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Carl Hancock Rux

From Wikipedia, the free encyclopedia

Carl Hancock Rux
BornCarl Stephen Hancock
March 24
New York City, U.S.
OccupationPoet, playwright, novelist, essayist, singer-songwriter, director, actor, performance artist, visual artist, radio host
Literary movementAfro-Futurism, speculative and dystopian fiction, alternative music
Years active1989–present
Notable worksAsphalt, Rux Revue, Talk, Pagan Operetta, Good Bread Alley, Apothecary Rx
Notable awardsAlpert Award in the Arts, NYFA Prize, Village Voice Literary prize, Obie Award, Bessie Award

Carl Hancock Rux (/ˈrʌks/) is an American writer and multidisciplinary artist, historian and social activist. The author of a collection of poetry, Pagan Operetta, a novel, Asphalt and the play Talk.[1] Rux has been published as a contributing writer in numerous journals, catalogs, anthologies, and magazines including Interview magazine, Essence magazine, the New York Times, the Los Angeles Times, Iké Udé's aRude Magazine, Nka: Journal of Contemporary African Art (founded by fellow art critics Okwui Enwezor, Chika Okeke-Agulu and Salah Hassan) and American Theatre (magazine), among others. Rux's writings and monographs on visual art include essays on the work of conceptual artist Glenn Ligon ( I Stand in My Place With My Own Day Here: Site-Specific Art at The New School, edited by Frances Richards with a foreword by Lydia Matthews and introduction by Silvia Rocciolo and Erik Stark); the introduction for Nick Cave’s Until; and the Guggenheim Museum’s Carrie Mae Weems retrospective.

Carl Hancock Rux is also a musician, having performed on stages worldwide with artists including Chaka Khan, Odetta, Nona Hendryx, Steve Earle, Meshell Ndegeocello, The Roots, Vernon Reid, Antony and the Johnsons, Natalie Merchant, Joan Osbourne, and many others. He has recorded several albums, singles, and mixed tapes since the release of his Sony 550 cd, Rux Revue.[2] Rux's mixed media works (with frequent collaborator, visual artist and sculptor, Dianne Smith) have been included in the Uptown Triennale at the Miriam and Ira D. Wallach Art Gallery;[3] as well as the Archer Aymes Retrospective, exploring the legacy of emancipation through an immersive art installation featuring a concert performance by mezzo soprano Alicia Hall Moran and pianist Aaron Diehl, presented as one component of a three-part series commemorating Park Avenue Armory[4] and at the Frieze Art Fair at London's Serpentine Gallery.[5]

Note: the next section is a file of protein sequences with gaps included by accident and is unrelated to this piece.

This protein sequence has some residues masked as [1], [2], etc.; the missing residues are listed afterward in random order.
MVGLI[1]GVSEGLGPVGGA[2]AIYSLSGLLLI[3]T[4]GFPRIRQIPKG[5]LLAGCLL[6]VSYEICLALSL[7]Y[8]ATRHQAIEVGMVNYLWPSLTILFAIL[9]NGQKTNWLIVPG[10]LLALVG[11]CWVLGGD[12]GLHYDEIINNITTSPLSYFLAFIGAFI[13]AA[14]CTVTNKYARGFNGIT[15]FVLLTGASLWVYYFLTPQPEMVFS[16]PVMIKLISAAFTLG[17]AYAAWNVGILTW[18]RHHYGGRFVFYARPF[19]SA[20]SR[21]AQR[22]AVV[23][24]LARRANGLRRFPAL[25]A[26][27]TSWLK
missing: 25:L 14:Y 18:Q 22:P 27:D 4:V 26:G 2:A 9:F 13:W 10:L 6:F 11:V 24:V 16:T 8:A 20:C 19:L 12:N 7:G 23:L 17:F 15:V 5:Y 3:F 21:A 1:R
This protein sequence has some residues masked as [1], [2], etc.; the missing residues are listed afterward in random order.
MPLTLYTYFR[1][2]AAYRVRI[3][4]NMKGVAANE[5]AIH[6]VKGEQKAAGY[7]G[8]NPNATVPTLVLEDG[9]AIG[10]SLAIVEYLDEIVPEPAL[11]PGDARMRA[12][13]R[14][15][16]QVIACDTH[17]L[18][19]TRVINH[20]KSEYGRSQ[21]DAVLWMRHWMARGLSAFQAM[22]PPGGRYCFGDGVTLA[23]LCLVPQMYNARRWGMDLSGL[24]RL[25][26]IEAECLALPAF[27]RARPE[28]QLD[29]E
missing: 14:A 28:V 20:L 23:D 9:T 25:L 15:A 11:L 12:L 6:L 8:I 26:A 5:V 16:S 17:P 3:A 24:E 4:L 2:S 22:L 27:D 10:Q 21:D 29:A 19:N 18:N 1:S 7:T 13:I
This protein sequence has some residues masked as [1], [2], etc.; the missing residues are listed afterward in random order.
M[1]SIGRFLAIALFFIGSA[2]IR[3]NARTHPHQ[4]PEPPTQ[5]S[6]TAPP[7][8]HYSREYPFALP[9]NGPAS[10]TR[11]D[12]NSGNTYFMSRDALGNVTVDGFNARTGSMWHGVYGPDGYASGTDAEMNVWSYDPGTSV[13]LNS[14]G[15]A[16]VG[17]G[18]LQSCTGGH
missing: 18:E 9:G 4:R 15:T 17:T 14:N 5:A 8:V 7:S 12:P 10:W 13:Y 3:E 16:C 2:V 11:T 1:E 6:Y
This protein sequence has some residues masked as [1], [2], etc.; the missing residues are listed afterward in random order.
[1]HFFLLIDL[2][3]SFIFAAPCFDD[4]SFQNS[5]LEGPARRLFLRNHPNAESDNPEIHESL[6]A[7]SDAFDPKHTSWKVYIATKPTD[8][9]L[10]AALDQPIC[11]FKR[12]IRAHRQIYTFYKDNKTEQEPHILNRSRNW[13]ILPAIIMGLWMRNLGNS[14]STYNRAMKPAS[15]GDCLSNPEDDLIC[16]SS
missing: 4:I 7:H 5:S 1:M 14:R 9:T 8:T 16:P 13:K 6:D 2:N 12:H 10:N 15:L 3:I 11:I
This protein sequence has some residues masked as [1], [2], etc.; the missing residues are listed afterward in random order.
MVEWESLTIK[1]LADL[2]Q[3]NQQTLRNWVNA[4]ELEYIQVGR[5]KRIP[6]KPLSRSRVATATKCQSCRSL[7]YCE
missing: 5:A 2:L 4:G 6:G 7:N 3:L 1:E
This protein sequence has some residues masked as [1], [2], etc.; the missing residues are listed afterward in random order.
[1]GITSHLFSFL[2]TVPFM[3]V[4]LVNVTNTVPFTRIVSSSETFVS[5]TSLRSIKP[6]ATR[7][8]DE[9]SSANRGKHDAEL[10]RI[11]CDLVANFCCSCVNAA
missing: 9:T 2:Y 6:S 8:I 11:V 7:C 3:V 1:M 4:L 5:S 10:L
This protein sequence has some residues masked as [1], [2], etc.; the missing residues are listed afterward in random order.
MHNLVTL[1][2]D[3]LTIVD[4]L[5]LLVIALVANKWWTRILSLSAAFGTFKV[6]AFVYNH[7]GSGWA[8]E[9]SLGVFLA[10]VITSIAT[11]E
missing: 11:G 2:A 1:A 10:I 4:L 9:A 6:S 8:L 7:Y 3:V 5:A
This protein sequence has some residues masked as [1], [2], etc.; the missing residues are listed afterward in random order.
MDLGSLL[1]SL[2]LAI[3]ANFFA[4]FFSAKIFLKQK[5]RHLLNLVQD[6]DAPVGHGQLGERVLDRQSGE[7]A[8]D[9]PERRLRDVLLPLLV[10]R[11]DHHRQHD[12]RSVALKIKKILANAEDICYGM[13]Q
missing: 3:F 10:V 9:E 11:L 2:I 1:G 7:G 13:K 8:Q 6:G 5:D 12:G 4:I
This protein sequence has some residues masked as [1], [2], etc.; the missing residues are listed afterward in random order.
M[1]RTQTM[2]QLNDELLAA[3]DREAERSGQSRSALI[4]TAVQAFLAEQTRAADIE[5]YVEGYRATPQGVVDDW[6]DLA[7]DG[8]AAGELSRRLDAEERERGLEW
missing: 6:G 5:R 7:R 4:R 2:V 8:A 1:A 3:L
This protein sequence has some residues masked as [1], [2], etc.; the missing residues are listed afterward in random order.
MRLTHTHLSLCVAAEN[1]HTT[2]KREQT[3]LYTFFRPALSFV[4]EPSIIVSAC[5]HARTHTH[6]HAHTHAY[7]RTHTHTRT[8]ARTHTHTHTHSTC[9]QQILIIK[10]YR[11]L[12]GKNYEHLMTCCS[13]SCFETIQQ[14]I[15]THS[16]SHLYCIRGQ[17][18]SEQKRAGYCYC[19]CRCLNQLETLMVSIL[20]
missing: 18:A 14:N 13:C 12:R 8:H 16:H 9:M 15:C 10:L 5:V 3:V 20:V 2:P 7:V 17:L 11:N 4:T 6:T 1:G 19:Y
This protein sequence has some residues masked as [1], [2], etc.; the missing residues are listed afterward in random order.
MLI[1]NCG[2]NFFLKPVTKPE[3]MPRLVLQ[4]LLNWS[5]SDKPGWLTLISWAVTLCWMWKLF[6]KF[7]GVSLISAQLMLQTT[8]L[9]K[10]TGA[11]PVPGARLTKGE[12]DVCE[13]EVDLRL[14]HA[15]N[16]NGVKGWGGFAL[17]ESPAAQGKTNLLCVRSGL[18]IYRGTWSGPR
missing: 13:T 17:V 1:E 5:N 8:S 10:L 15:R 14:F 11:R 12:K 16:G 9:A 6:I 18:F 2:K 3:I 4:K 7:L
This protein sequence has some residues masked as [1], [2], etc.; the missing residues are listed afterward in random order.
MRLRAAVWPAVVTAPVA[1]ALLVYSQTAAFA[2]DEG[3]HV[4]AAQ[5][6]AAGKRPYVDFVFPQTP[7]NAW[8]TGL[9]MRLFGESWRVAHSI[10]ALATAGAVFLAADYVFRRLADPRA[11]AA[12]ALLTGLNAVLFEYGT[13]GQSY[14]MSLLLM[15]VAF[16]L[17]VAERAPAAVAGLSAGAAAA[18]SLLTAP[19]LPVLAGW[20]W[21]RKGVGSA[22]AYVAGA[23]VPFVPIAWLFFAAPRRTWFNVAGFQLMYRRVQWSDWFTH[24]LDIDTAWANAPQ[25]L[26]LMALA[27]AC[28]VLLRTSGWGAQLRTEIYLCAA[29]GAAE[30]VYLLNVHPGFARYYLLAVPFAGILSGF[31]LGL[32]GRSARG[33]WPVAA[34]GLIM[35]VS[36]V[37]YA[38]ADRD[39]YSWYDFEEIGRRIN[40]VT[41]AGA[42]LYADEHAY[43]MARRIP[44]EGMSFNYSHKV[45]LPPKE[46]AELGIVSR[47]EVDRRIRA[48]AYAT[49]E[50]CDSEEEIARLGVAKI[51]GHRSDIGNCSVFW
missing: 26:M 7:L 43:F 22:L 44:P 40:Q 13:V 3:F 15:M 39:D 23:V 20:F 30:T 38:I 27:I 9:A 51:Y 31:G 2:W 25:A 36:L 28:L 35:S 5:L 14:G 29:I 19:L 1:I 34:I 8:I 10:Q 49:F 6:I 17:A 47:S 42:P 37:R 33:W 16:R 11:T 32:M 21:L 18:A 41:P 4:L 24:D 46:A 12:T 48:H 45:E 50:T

Rux has been featured on the cover of the New York Times magazine,American Theater magazine (with Tony Kushner), and the Village Voice.

He is co-artistic director of Mabou Mines,[6] associate artistic director at Harlem Stage The Gate House,[7] resident artist at Lincoln Center for the Performing Arts where annually he conceives and stages its campus-wide Juneteenth festival,[8] multidisciplinary editor at The Massachusetts Review[9] and has taught and or lectured at Brown University, Yale University, Hollins University, UCLA, Smith College, UMass Amherst, Sarah Lawrence College, New York University, Rutgers University and is the former Head of the MFA Writing for Performance Program at CalArts where he continues to teach.[10] Mr. Rux lives in Fort Greene, Brooklyn.

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Early life and Education

Born Carl Stephen Hancock in East Harlem. Rux's mother, Carol Jean Hancock (1933-2002), was an unwed teenager when she was diagnosed with schizophrenia shortly after the birth of her first child (Rux's much older brother). While institutionalized in a state-operated long-stay psychiatric hospital for adults with extreme mental health disorders, doctors discovered Rux's mother had once again become pregnant.

Due to the severity of her illness, his mother was unable to give anyone information regarding Rux's conception or the identity of his biological father (on Rux's original birth certificate, the names of his biological mother and maternal grandmother, Geneva Hancock née Rux, are the only parental names listed.) Rux was immediately taken into custody by his grandmother, a divorcee, who lived in a one-bedroom East Harlem pre-war tenement apartment in which she had grown up and at various times, shared with four younger siblings, her ex-husband, two daughters, and five grandchildren (Rux's grandmother and her siblings had been abandoned by their own mother sometime during the Great Depressionand forced to raise each other as well as Geneva's daughters and all of her grandchildren.) When Rux was still a toddler, neighbors noticed they had not seen him or his grandmother in a while. Failing to get a response at her home, authorities were called. Upon forcing their way into the apartment, police officers discovered four-year-old Rux watching television and surviving on cold cereal. His grandmother ( an alcoholic) had been dead for several days (a coroner subsequently attributed her death to cirrhosis of the liver and acute alcohol poisoning[11]).